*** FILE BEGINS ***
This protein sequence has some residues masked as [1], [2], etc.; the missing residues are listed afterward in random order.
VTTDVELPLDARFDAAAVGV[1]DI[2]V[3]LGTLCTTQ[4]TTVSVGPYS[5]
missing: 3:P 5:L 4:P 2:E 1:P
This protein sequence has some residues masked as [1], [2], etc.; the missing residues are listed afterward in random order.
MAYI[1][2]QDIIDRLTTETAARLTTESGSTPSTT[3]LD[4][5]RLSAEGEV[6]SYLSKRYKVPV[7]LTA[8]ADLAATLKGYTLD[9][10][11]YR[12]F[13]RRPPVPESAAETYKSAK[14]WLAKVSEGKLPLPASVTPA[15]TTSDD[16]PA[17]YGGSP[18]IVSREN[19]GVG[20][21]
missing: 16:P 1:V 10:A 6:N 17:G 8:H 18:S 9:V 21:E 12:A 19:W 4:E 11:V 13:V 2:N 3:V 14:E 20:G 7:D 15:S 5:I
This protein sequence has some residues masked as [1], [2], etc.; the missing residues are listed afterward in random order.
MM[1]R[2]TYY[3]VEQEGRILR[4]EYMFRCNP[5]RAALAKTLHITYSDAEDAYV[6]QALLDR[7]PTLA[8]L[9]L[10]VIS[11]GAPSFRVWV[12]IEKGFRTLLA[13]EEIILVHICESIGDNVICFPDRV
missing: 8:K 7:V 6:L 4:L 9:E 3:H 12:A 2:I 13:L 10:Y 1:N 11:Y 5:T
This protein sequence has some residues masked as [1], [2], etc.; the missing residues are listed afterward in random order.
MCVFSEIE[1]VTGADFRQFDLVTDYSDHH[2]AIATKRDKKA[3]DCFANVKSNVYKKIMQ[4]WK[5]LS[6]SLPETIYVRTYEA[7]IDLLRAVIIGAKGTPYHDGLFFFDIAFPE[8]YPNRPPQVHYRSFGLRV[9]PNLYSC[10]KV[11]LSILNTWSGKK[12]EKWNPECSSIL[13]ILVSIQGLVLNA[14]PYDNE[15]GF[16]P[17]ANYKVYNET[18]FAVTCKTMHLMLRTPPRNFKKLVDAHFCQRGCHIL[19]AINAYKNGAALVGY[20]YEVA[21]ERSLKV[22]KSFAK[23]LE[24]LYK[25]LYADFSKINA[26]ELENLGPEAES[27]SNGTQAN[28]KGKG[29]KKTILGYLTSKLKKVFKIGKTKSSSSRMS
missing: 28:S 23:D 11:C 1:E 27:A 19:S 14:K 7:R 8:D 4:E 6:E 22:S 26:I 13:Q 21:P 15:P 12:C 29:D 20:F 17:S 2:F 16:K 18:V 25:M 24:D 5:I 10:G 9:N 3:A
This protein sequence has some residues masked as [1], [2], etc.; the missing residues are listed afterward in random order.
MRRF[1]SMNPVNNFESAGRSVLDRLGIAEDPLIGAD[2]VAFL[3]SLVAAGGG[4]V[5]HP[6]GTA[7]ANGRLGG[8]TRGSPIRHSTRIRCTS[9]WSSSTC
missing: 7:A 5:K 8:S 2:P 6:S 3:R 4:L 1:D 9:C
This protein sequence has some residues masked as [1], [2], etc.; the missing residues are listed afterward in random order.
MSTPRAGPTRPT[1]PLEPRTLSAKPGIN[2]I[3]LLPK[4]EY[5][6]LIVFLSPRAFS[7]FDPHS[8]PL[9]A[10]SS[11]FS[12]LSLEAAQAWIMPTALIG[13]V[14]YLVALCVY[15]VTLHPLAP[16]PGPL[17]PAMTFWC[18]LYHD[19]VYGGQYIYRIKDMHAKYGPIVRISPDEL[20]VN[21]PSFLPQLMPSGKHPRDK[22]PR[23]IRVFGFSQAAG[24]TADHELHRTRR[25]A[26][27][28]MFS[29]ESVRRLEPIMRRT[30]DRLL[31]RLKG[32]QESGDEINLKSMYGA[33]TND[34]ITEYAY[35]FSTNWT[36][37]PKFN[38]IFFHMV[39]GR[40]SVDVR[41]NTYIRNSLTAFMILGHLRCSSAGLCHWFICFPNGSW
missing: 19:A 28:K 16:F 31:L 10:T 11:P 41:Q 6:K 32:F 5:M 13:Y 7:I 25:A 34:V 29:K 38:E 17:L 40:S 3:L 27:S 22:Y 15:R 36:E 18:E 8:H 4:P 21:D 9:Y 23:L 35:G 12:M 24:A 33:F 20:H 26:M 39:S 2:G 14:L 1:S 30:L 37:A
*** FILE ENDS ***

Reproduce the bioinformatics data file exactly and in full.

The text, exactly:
This protein sequence has some residues masked as [1], [2], etc.; the missing residues are listed afterward in random order.
VTTDVELPLDARFDAAAVGV[1]DI[2]V[3]LGTLCTTQ[4]TTVSVGPYS[5]
missing: 3:P 5:L 4:P 2:E 1:P
This protein sequence has some residues masked as [1], [2], etc.; the missing residues are listed afterward in random order.
MAYI[1][2]QDIIDRLTTETAARLTTESGSTPSTT[3]LD[4][5]RLSAEGEV[6]SYLSKRYKVPV[7]LTA[8]ADLAATLKGYTLD[9][10][11]YR[12]F[13]RRPPVPESAAETYKSAK[14]WLAKVSEGKLPLPASVTPA[15]TTSDD[16]PA[17]YGGSP[18]IVSREN[19]GVG[20][21]
missing: 16:P 1:V 10:A 6:N 17:G 8:H 18:S 9:V 21:E 12:A 19:W 4:E 11:V 13:V 2:N 3:V 14:E 20:G 7:D 15:S 5:I
This protein sequence has some residues masked as [1], [2], etc.; the missing residues are listed afterward in random order.
MM[1]R[2]TYY[3]VEQEGRILR[4]EYMFRCNP[5]RAALAKTLHITYSDAEDAYV[6]QALLDR[7]PTLA[8]L[9]L[10]VIS[11]GAPSFRVWV[12]IEKGFRTLLA[13]EEIILVHICESIGDNVICFPDRV
missing: 8:K 7:V 6:L 4:L 9:E 3:H 12:A 2:I 13:L 10:Y 1:N 11:Y 5:T
This protein sequence has some residues masked as [1], [2], etc.; the missing residues are listed afterward in random order.
MCVFSEIE[1]VTGADFRQFDLVTDYSDHH[2]AIATKRDKKA[3]DCFANVKSNVYKKIMQ[4]WK[5]LS[6]SLPETIYVRTYEA[7]IDLLRAVIIGAKGTPYHDGLFFFDIAFPE[8]YPNRPPQVHYRSFGLRV[9]PNLYSC[10]KV[11]LSILNTWSGKK[12]EKWNPECSSIL[13]ILVSIQGLVLNA[14]PYDNE[15]GF[16]P[17]ANYKVYNET[18]FAVTCKTMHLMLRTPPRNFKKLVDAHFCQRGCHIL[19]AINAYKNGAALVGY[20]YEVA[21]ERSLKV[22]KSFAK[23]LE[24]LYK[25]LYADFSKINA[26]ELENLGPEAES[27]SNGTQAN[28]KGKG[29]KKTILGYLTSKLKKVFKIGKTKSSSSRMS
missing: 28:S 23:D 11:C 1:E 27:A 19:S 14:K 7:R 8:D 4:E 6:E 22:S 26:I 13:Q 21:P 15:P 12:C 29:D 20:F 17:S 2:F 16:K 18:V 25:M 24:D 5:I 10:G 9:N 3:A
This protein sequence has some residues masked as [1], [2], etc.; the missing residues are listed afterward in random order.
MRRF[1]SMNPVNNFESAGRSVLDRLGIAEDPLIGAD[2]VAFL[3]SLVAAGGG[4]V[5]HP[6]GTA[7]ANGRLGG[8]TRGSPIRHSTRIRCTS[9]WSSSTC
missing: 7:A 5:K 8:S 2:P 6:S 3:R 4:L 1:D 9:C
This protein sequence has some residues masked as [1], [2], etc.; the missing residues are listed afterward in random order.
MSTPRAGPTRPT[1]PLEPRTLSAKPGIN[2]I[3]LLPK[4]EY[5][6]LIVFLSPRAFS[7]FDPHS[8]PL[9]A[10]SS[11]FS[12]LSLEAAQAWIMPTALIG[13]V[14]YLVALCVY[15]VTLHPLAP[16]PGPL[17]PAMTFWC[18]LYHD[19]VYGGQYIYRIKDMHAKYGPIVRISPDEL[20]VN[21]PSFLPQLMPSGKHPRDK[22]PR[23]IRVFGFSQAAG[24]TADHELHRTRR[25]A[26][27][28]MFS[29]ESVRRLEPIMRRT[30]DRLL[31]RLKG[32]QESGDEINLKSMYGA[33]TND[34]ITEYAY[35]FSTNWT[36][37]PKFN[38]IFFHMV[39]GR[40]SVDVR[41]NTYIRNSLTAFMILGHLRCSSAGLCHWFICFPNGSW
missing: 19:A 28:K 16:F 31:L 10:T 11:P 41:Q 6:K 32:F 5:M 13:Y 7:I 25:A 34:V 29:K 38:E 17:L 40:S 3:L 27:S 22:Y 15:R 36:E 18:E 8:H 4:P 21:D 9:Y 23:L 35:G 12:M 24:A 33:F 20:H 26:M 39:S 2:G 14:L 1:S 30:L 37:A